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Running an Online Support Group for Those Living With Chronic Illness

Living with a chronic illness can be a challenging and isolating experience. The physical and emotional toll it takes on individuals often requires a level of understanding and support that may not be readily available in their immediate environment. Thankfully, with the advent of the internet, online support groups have become a crucial lifeline, offering a platform for connection, empathy, and shared experiences. If you're considering starting an online support group for those living with chronic illness, here's a step-by-step guide to ensure you create a welcoming and effective space.

Step 1: Define your vision and goals

Before setting up your online support group, it's important to have a clear vision of what you want to achieve. Are you aiming to provide emotional support, share information about treatment options, or both? Decide on the main goals of your group, which could include:

  • Offering a safe space for sharing personal experiences
  • Providing emotional support and understanding
  • Sharing practical advice and coping strategies
  • Discussing treatment options and medical advances
  • Advocating for chronic illness awareness and support

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Step 2: Choose the right platform

Select a platform that is accessible and comfortable for your target audience. Options include:

  • Social media groups (Facebook, Reddit)
  • Dedicated forums (Inspire, PatientsLikeMe, Health Union)
  • Video conferencing tools for live sessions (Zoom, Skype)

Consider privacy settings, user-friendliness, and features like chat rooms, private messaging, and the ability to share multimedia content when choosing your platform.

Most of all, patients are going to want security, and to know what they say is not going to be made public, or used for marketing. What platform will allow them this comfort?

Step 3: Establish guidelines and moderation

To maintain a respectful and supportive environment, it's crucial to set guidelines for group interactions. These might include:

  • Respecting confidentiality and privacy
  • Encouraging positive and supportive interactions
  • Prohibiting medical advice from non-professionals
  • Banning spam, trolls, or abusive behavior

Appoint moderators who are empathetic and familiar with the needs of those with chronic illnesses to enforce these guidelines and provide support when needed. They should also be people that you can work with. Make sure, before adding new moderators, that you all are on the same page when it comes to what should be allowed in the group.

Step 4: Promote your group

Use social media, patient advocacy websites, and healthcare providers to spread the word about your group. You can:

  • Partner with local clinics or hospitals to inform patients
  • Create informational flyers or posters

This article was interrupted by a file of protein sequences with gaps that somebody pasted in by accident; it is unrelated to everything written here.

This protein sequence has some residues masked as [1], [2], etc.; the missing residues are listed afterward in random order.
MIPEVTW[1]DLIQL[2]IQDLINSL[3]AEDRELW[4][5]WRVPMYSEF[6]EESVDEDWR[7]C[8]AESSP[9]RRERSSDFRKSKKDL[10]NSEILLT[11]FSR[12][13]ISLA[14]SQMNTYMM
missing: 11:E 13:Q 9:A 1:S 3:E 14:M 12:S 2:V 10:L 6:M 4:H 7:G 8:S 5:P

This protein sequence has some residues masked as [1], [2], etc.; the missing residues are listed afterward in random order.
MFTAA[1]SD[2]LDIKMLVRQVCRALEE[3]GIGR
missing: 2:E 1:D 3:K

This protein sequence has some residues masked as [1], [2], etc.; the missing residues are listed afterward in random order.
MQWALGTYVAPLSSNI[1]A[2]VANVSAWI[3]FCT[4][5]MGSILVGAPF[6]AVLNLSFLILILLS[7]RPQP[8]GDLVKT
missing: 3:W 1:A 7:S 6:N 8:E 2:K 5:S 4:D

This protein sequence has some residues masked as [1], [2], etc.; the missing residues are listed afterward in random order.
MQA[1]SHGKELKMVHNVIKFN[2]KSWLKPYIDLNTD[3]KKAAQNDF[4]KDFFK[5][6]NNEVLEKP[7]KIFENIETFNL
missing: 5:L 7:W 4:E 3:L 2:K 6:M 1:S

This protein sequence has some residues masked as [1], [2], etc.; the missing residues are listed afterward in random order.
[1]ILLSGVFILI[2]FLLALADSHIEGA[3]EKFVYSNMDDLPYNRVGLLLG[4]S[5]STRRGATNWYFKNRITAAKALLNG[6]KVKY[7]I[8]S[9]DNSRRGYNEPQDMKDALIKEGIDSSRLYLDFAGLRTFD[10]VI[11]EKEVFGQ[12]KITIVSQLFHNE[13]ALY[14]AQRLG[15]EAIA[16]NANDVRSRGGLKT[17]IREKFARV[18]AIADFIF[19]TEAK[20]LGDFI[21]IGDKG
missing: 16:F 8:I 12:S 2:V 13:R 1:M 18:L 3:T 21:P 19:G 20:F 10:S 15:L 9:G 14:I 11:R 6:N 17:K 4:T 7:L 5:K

• Engage in online communities related to chronic illness

Remember to highlight the unique benefits and support your group offers to potential members. And, once again, that they can feel safe to discuss their personal health stories, and questions. Even if it seems like a “no brainer,” people need that reminder.

Step 5: Foster engagement and support

Encourage members to share their stories and participate in discussions. You can:

  • Schedule regular virtual meet-ups or Q&A sessions
  • Invite guest speakers, such as healthcare professionals or experienced patients
  • Share relevant and reliable information and resources
  • Organize group activities or themed discussion threads

Step 6: Monitor and adapt

Regularly solicit feedback from group members to understand their needs and experiences. Be open to making changes to group structure, activities, or guidelines based on this feedback to ensure the group remains supportive and relevant. My Facebook based support group started off as a place to share non-medical advice.

I called it “Living With Ankylosing Spondylitis” because I wanted to focus on daily life issues like getting through the work day, or how to talk to family members about pain. Treatment was not even on my radar! But, as I learned more about treatment options, and more members joined, I adapted the mission of the group. Stay flexible!


Running an online support group for those living with chronic illness has the potential to profoundly impact participants' lives. By creating a space where people can connect, share, and find solace in a community that understands their struggles, you're contributing to a support system that can make the burden of chronic illness a little lighter. Remember, the success of your group hinges on your commitment to fostering a compassionate, informative, and inclusive environment.

Starting and maintaining an online support group requires dedication, empathy, and a willingness to listen and adapt. By following these steps and regularly engaging with your members, you can create a vibrant community that offers invaluable support to those who need it most.

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This article represents the opinions, thoughts, and experiences of the author; none of this content has been paid for by any advertiser. The SocialHealthNetwork.com team does not recommend or endorse any products or treatments discussed herein. Learn more about how we maintain editorial integrity here.

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